Tell me your Ukraine and I will tell you who you are. The Ukrainian crisis is a political Rorschach test. What it reveals is not encouraging for the West. It turns out that Vladimir Putin has more admirers than you might expect for someone using a neo-Soviet combination of violence and the big lie to dismember a neighbouring sovereign state. When I say admirers, I don’t just mean the governments of Venezuela and Syria, two of his most vocal supporters. The Russian strongman garners tacit support, even quiet plaudits, from important emerging powers, starting with China and India.
During a recent visit to China, I kept being asked what’s going on in Ukraine, and I kept asking in return about the Chinese attitude to it. Doesn’t a country that has so consistently defended the principle of respecting the sovereignty and territorial integrity of existing states (be they former Yugoslavia or Iraq), and that has a couple of prospective Crimeas of its own (Tibet, Xinjiang), feel uneasy about Russia simply grabbing a chunk of a neighbouring country?
Well, came the reply, that is a slight concern, but Ukraine is a long way away and, frankly speaking, the positives of the crisis outweighed the negatives for China. The United States will have another strategic distraction (after al-Qaeda, Afghanistan and Iraq) to hinder its “pivot” to the Asia-Pacific region and divert its attention from China. Cold-shouldered by the West, Russia will be more dependent on a good relationship with Beijing. As for Ukraine, which already sells China higher-grade military equipment than Russia has been willing to share: The new Ukrainian authorities have already quietly assured Chinese authorities that Beijing’s failure to condemn the annexation of Crimea will not affect future relations. What’s not to like?
Beyond this realpolitik, I was told, there is also an emotional component. Chinese leaders such as Xi Jinping, who grew up under Mao Zedong, still instinctively warm to the idea of another non-Western leader standing up to the capitalist and imperialist West. “Xi likes Putin’s Russia,” said one well-informed observer. Chinese media commentary has become more cautious since Mr. Putin moved on to stirring the pot in eastern Ukraine. The nationalist Global Times, which spoke last month of the “reality” of “Crimea’s return to Russia,” now warns that “Ukraine’s eastern region is different from the Crimea. Secession of the region from Ukraine strikes a direct blow to territorial integrity guaranteed by international law.”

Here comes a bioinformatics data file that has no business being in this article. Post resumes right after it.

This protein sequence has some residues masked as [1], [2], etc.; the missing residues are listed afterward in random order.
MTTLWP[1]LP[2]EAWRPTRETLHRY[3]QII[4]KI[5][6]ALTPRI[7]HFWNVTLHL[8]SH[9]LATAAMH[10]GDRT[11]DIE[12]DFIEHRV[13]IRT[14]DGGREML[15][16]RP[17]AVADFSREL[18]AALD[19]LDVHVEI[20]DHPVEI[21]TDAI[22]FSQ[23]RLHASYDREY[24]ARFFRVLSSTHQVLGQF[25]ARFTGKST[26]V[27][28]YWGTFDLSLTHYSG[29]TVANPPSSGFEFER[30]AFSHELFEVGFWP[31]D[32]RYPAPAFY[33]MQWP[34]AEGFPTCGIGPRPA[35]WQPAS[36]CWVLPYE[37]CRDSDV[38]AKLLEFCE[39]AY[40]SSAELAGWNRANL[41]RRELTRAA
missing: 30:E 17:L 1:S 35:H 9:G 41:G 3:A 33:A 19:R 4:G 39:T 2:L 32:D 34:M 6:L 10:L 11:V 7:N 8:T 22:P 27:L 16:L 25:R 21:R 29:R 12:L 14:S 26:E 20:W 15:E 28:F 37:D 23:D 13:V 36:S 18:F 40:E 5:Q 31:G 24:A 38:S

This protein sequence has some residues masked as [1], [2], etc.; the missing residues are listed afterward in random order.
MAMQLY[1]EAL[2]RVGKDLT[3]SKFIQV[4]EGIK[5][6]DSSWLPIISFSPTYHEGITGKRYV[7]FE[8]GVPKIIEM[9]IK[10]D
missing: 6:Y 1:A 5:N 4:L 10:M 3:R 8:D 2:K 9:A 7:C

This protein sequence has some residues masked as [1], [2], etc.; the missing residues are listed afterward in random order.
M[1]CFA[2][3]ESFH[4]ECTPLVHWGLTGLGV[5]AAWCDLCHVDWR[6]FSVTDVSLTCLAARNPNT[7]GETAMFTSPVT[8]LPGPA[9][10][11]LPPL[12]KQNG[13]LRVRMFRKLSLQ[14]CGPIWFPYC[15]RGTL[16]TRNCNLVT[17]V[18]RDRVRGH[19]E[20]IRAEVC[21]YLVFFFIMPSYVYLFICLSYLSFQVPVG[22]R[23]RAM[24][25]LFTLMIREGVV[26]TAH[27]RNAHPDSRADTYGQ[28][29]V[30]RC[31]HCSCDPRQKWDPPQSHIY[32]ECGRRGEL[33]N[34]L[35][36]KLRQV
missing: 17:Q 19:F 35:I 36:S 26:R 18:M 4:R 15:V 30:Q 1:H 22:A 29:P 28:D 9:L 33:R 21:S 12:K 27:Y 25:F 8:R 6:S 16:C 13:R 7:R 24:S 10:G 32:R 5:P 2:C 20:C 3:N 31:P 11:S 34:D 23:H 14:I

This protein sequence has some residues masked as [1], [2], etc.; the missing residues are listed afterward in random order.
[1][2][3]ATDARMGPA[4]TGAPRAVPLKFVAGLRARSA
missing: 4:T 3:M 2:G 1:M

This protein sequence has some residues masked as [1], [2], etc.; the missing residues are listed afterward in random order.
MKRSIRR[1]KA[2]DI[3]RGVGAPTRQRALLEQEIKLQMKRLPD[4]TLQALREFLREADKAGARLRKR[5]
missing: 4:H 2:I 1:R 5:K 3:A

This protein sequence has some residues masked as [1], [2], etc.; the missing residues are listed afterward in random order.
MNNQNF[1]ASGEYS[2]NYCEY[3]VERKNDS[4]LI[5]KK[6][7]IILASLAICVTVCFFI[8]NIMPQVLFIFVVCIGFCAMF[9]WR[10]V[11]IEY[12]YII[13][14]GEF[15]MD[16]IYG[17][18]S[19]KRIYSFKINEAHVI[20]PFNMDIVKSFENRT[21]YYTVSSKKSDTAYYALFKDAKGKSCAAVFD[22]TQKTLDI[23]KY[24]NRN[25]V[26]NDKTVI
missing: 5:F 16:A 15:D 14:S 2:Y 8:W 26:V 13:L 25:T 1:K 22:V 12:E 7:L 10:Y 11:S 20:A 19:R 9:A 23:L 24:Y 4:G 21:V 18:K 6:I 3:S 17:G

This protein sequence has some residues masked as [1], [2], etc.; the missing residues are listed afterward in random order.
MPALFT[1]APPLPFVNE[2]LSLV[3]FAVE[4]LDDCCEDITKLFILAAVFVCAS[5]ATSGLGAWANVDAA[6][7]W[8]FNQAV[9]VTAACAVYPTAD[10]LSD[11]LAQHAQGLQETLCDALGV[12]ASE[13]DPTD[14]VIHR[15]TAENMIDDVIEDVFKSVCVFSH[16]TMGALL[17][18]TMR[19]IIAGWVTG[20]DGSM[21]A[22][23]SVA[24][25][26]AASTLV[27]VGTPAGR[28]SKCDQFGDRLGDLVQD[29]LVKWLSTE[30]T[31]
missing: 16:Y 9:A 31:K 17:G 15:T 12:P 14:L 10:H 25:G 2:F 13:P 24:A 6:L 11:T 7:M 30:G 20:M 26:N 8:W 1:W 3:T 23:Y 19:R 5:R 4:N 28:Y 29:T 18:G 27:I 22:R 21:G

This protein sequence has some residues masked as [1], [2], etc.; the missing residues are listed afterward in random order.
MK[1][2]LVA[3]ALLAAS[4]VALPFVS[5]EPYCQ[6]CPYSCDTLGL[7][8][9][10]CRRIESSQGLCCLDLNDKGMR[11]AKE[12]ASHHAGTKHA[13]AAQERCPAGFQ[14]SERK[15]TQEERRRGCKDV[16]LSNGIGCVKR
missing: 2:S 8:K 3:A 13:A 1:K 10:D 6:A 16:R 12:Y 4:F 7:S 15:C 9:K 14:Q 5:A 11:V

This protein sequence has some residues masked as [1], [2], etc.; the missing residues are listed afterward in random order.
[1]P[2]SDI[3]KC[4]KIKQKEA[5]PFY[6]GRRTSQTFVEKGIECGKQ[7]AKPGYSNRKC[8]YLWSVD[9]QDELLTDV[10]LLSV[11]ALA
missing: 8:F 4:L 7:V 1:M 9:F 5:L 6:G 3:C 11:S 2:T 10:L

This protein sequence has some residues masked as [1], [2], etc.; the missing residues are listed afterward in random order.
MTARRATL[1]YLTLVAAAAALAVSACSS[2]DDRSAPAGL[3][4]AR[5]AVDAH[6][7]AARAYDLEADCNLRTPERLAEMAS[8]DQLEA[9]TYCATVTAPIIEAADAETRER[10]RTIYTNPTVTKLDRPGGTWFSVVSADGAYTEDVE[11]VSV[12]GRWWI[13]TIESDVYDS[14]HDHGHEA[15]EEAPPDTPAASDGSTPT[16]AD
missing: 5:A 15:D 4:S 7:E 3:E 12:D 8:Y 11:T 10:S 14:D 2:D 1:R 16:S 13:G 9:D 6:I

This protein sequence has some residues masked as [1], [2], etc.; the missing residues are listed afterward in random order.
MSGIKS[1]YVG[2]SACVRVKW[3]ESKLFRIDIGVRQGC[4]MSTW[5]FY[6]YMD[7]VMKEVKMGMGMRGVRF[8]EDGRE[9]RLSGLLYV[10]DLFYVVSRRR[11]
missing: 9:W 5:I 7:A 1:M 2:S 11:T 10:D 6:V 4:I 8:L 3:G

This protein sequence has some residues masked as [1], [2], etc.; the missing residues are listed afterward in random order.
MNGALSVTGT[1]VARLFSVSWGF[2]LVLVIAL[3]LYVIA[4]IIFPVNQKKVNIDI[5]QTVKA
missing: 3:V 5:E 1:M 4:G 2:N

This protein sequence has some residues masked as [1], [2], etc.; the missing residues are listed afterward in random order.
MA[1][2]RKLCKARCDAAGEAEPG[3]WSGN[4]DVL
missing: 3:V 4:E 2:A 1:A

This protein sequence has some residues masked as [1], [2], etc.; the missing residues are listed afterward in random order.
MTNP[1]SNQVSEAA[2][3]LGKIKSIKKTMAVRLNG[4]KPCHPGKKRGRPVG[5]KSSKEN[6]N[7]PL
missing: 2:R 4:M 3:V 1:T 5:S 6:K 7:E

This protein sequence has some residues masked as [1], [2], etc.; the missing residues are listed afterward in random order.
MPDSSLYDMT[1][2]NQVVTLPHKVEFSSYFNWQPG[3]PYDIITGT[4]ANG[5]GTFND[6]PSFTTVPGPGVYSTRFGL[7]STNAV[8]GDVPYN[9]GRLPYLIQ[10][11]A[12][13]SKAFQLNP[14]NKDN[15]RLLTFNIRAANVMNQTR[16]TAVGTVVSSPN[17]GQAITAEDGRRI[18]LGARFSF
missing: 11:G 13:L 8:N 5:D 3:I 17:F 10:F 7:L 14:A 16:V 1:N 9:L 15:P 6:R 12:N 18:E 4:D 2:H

However, this growing concern did not apparently cool the warmth of the welcome given to Russian Foreign Minister Sergei Lavrov in Beijing on Tuesday. Mr. Xi said relations between China and Russia “are at their best” and have played “an irreplaceable role in maintaining world peace and stability.” The Chinese Foreign Ministry pronounced China-Russia to be the “major-country relationship that boasts the richest contents, the highest level and the greatest strategic significance.” Cry your eyes out, Washington. And Beijing looks forward to welcoming Mr. Putin for a major summit next month.
It’s not just China. A friend of mine has just returned from India. He notes that, with the likely electoral success of Narendra Modi and the growth of India’s own “crony capitalism,” liberal Indian friends fear that the world’s largest democracy might be getting its own version of Putinismo. In any case, India has so far effectively sided with Russia. Last month, Mr. Putin thanked India for its “restrained and objective” stance on Crimea. India’s postcolonial obsession with sovereignty, and resentment of any hint of Western liberal imperialism, plays out (rather illogically) in support for a country that has just dramatically violated its neighbour’s sovereignty. An Indian satirical magazine even suggested that Mr. Putin had been hired as “the chief strategic consultant for India in order to bring a once-for-all end to the Kashmir issue.” Oh, and by the way, India gets a lot of its arms from Russia.
Russia’s two other so-called BRICS partners, Brazil and South Africa, both abstained on the United Nations General Assembly resolution criticizing the Crimea referendum. And they joined Russia in expressing “concern” at the Australian Foreign Minister’s suggestion that Mr. Putin might be barred from attending a G20 summit in November.
What the West faces here is the uncoiling of two giant springs. One, which has been extensively commented upon, is the coiled spring of Mother Russia’s resentment at the way her empire has shrunk over the past 25 years.
The other is the coiled spring of resentment at centuries of Western colonial domination. This takes very different forms in different BRICS countries and members of the G20. They certainly don’t all have China’s monolithic, relentless narrative of national humiliation since Britain’s Opium Wars. But one way or another, they do share a strong and prickly concern for their own sovereignty, a resistance to North Americans and Europeans telling them what’s good for them, and a certain instinctive glee at seeing the U.S. (not to mention Britain) being poked in the eye. Viva Putinismo!
Obviously this is not the immediate issue on the ground in Ukraine, but it is another big vista opened up by the East European crisis. As we go deeper into the 21st century, there will be more Ukraines.
Timothy Garton Ash is professor of European Studies at Oxford University and a senior fellow at the Hoover Institution, Stanford University.
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